Regalia: Of Men and Monarchs Developer: Pixelated MilkFundraising Goal: $40,000Funds Due By: July 3, 2015
In Regalia: Of Men and Monarchs, players take control of a young ruler named Kay who, upon returning to his domain, finds the lands in ruin and a massive debt accrued in his name. Regalia prides itself on telling a story without falling back on larger-than-life scenarios or typical JRPG character tropes. Combat is handled on an isometric grid, featuring distinctly designed and hand-drawn characters and environments. Outside of battle, players are encouraged to build relationships with NPC characters throughout their party and hometown, which provides bonuses throughout gameplay. Regalia is directly inspired by games like Disgaea and Persona, but manages to take elements from both games while maintaining its own unique look and feel.
Shape of the World Developer: Hollow Tree GamesFundraising Goal: $60,222Funds Due By: July 1, 2015
Imagine a game where getting lost is a good thing, then merge that concept with the relaxing atmosphere of a game like Flower and put it in a world full of beautiful visuals that grow and populate constantly around you. That fusion of ideas is roughly what Shape of the World is all about. The game forgoes the usual mechanics of combat, high scores, and health, and instead aims to create a world all about the thrill of exploration. Colorful environments within the game are all procedurally generated; each adventure in Shape of the World leads you through a unique landscape that changes and grows the more you interact with it.
TGL : ThanksGiving LIFEDeveloper: DDT GamesFundraising Goal: $50,000Funds Due By: July 1, 2015
DDT Games knows that, at the end of the day, nothing is better than being able to play god. Their most recent game, ThanksGiving LIFE, lets you do just that. In TGL you select and take control of an A.I. and micromanage their life and help them to hopefully realize their dreams. Each of the selectable A.I. characters has their own goals, personalities, and story arc. Nearly every action your character performs affects their skills, mood, and environment in some way. Sitting on the sofa causes your avatar to gain weight, and probably curse you in the process. Hitting the gym helps get them in the best shape of their life, which might just be what they need to woo that special someone or fulfill their ultimate dream.
Think Zombie Developer: carboLabFundraising Goal: $21,900Funds Due By: June 26, 2015
Think Zombie is an adorable iOS, Android, and Windows Phone game that uses an overdose of adorable characters to hide a mildly morbid plot. On the surface, players are in charge of managing a cute little theme park run by Zombies. Like any theme park-management game, your goal is to build the best park possible to attract more and more visitors. In Think Zombie, your goals are the same but slightly more sinister. After attracting thrill-seeking humans to your theme park, you must capture as many of them as possible and convert them into minions for your zombie army. Adorable, right? Some humans can be tossed on stationary bicycles and used to power your park or instructed to dig tunnels and expand the dungeon beneath your theme park. And when your army becomes big enough, you can wage war on the nearby human habitats. The final build of the game promises multiplayer, different human and zombie classes, and even more adorable little human sprites to enslave.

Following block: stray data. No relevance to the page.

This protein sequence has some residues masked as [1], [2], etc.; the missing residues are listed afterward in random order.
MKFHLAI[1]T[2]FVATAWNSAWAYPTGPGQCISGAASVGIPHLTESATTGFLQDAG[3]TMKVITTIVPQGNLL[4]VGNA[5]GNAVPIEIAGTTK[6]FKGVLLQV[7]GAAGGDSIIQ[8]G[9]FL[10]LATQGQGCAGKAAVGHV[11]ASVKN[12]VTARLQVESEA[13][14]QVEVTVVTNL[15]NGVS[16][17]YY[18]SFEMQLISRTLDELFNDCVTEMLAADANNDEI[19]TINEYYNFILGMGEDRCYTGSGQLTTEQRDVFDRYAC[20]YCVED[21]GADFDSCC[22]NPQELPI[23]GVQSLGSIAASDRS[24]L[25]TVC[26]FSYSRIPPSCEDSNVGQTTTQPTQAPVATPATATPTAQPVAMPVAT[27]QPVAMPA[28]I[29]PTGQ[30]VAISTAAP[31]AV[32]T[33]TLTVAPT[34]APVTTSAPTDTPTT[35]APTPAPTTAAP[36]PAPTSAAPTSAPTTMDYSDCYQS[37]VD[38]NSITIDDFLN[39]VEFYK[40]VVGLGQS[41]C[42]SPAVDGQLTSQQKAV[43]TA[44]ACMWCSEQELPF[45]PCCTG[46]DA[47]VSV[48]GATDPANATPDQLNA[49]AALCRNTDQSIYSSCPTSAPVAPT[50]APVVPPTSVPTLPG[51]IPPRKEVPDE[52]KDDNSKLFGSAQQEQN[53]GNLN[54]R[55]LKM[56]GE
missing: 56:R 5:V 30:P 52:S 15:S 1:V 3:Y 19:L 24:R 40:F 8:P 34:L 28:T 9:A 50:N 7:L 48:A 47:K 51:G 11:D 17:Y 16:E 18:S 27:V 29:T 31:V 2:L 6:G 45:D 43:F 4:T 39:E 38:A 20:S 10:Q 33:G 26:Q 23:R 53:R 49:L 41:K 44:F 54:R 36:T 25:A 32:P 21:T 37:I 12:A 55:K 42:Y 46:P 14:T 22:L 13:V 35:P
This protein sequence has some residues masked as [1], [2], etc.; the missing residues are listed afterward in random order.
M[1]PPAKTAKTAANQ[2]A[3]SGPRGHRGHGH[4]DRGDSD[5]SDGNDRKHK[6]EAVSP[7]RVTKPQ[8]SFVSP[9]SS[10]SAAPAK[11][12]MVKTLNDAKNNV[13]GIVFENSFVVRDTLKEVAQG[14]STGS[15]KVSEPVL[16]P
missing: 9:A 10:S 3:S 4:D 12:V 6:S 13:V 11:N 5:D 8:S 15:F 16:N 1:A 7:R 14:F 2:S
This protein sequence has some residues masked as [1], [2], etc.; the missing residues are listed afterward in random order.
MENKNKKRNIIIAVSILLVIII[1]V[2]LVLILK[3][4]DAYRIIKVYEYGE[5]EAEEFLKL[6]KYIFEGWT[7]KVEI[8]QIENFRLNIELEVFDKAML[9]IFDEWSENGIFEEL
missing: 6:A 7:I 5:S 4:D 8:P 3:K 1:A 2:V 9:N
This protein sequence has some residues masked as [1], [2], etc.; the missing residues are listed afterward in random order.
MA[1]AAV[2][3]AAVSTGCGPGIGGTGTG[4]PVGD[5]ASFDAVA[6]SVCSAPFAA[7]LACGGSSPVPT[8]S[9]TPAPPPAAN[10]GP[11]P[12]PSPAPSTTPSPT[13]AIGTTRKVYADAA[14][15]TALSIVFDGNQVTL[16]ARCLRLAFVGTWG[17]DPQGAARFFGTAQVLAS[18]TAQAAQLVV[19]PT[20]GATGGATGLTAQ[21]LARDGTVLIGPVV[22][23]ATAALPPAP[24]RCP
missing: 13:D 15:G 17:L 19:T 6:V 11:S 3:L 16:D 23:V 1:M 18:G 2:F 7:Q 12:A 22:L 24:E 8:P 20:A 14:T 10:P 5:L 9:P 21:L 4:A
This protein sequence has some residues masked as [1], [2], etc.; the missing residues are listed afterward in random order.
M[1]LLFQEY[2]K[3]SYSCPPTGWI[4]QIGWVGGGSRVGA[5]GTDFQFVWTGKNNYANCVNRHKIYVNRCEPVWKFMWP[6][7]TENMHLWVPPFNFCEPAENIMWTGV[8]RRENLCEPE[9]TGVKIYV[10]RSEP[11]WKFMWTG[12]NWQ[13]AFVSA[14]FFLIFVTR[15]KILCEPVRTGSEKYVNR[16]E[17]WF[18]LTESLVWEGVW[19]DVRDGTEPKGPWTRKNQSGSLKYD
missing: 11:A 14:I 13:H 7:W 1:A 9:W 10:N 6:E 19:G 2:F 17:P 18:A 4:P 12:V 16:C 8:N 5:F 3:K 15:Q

We Happy FewDeveloper: Compulsion GamesFundraising Goal: $201,353Funds Due By: July 4, 2015
We Happy Few is a first-person, procedurally generated roguelike that takes place in pseudo-utopic city known as Wellington Wells. The citizens of Wellington Wells are all very happy and rule abiding people who frown upon those that don’t conform to their sometimes insane standards of life. You control a character that has rejected those very rules, yet must find a way to survive within the city. The game follows an alternate take on the events of World War II, where England was all but destroyed and its citizens had to do some terrible things under German occupation. To make it past those horrible memories, the citizens of Wellington Wells developed a pill called Joy that keeps the entire town in a state of ignorant bliss. As a Downer, or someone off their Joy, you must sneak, fight, and steal your way through the streets of Wellington Wells and do whatever you can to keep from starving while you hunt for a way to escape the city. We Happy Few isn’t about stealth; it’s a game built around the idea of hiding in plain sight. Preforming tasks that a happy Wellie wouldn’t approve of draws suspicion and will most likely result in the death of your character. At that point, you’re dead; there is no respawning in We Happy Few. Instead the game drops you in an entirely new, procedurally generated Wellington Wells where you must once again either escape or die.
World’s DawnDeveloper: David GrundFundraising Goal: $5,000Funds Due By: July 3, 2015
World’s Dawn just might be the game Harvest Moon fans have been waiting for. The game, being developed by David Grund, is a top-down life simulator set in a quiet farming village. Most of the gameplay is focused on the day-to-day routine of your character, which includes helping them build up their farm, participating in village wide activities, engaging in activities like fishing or mining, and building relationships with the citizens the Sugar Blossom village. All of this may seem very familiar to games like Harvest Moon, but World’s Dawn prides itself on its diverse characters and story progression. As of writing, a free demo including the spring, summer, and fall segments of the game are up on the game’s website to let players experience a little of the flavor World’s Dawn hopes to bring to the life-simulator genre.